The Island of Bougainville in the South Pacific has been the scene of an epic decades-long struggle that resulted in locals, armed only with axes and bows, defeating troops armed with the latest world-class weaponry. The battle pitched the natives fighting to retain their ancestral homes against a Rothschild multinational fighting to steal the world’s largest gold deposits at the Panguna mine. As a result of their victory, the Nasioi people of Central Bougainville became the first indigenous peoples in the world to force a global mining multinational to give up one of its richest ventures.
This is not just a local matter, because there is so much gold on that Island that it could affect the future of the global financial system. The international bankers say there are only a few tens of billions of dollars’ worth of gold and copper there, but if we use the fractional reserve methods employed by the Federal Reserve Board in 2008 to price gold (700 tons of gold was turned into 750,000 tons worth of gold backed bonds), then it is worth hundreds of trillions of dollars.
Furthermore, locals say the mine was covering up a massive money-laundering operation by claiming gold was copper, meaning that the mine and six other known rich gold reserves on the island are potentially worth hundreds of trillions of dollars even without fractional reserve magic. “They would take the gold out at night and hide it in caves,” according to Bougainville Revolutionary Army sources.
The mine was operated by Rio Tinto Zinc from 1972 until 1989 before the locals shut it down, emerging victorious after a decade-long war that resulted in the death of about 30,000 people or more than 10% of the population, according to BRA sources. A BRA general, “Joel,” describes how the unarmed rebels were able to defeat a state-of-the-art army. “When we first attacked them, we only had axes and spears and knew that many of us would die,” he says. “We used guerrilla tactics; we attacked one soldier and took his gun, with that gun we could kill 3 or 4 other soldiers and take their guns, and so on; that is how we armed ourselves,” he says.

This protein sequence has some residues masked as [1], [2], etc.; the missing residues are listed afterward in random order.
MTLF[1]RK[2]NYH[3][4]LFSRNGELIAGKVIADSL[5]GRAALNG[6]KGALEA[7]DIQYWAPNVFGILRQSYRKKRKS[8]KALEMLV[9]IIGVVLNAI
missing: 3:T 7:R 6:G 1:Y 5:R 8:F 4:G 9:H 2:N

Red Cross officials working on the island also say that to this day there are extra-judicial murders and many “disappeared people,” as a result of the conflict on the island.
Furthermore, the resistance army won the war only to face a blockade that, to some extent, continues to this day.
Rio Tinto Zinc claims they have handed over control of the mine to Bougainville Copper Limited (BCL) that is mostly owned by the Autonomous Government of Bougainville (ABG). Rio Tinto also claims they are not liable for the enormous environmental damage they caused by dumping mercury and other poisonous mine slurry into a local river because they were abiding by local laws at the time. However, if you take a look at Bougainville Island on Google Earth, you can still see clearly, decades after the mine closed, the scars on the landscape caused by it. They should not be allowed to get away with environmental destruction so great that it shows up on satellite photos.
The Twin Kingdom of Meekamui and Papala, the locals’ name for the island, is headed by King David Peii II, who wants to charge the owners of Rio Tinto with war crimes and sue them for environmental destruction at the International Court of Justice in the Hague.
The BCL people, for their part, are trying to re-open the mine and promise to be nice to the environment this time, but the locals are so bitter about the mass murder and environmental destruction that they do not want BCL or ABG to have any role whatsoever in the mine.
This is how King David views the situation:
ABG (Autonomous Bougainville Government) is simply an agent of the Government of Papua, New Guinea. Its headquarters are located at Waigani, PNG. Whoever controls PNG also controls ABG. As you might be aware, Australia granted independence to PNG in 1975. However, Australia still de facto controls PNG. According to 2011 statistics, Australia raked about K19.8 Billion PGK [Papua New Guinea Kina, 1 kina=0.31 US dollars] from its companies in PNG, but only gave about K450 million PGK back in the form of AusAid. That’s about 3% only; 97% is retained in Australia. The borrower is a slave to the lender. PNGeans are happy to receive AusAid funds for their projects but don’t know the real story.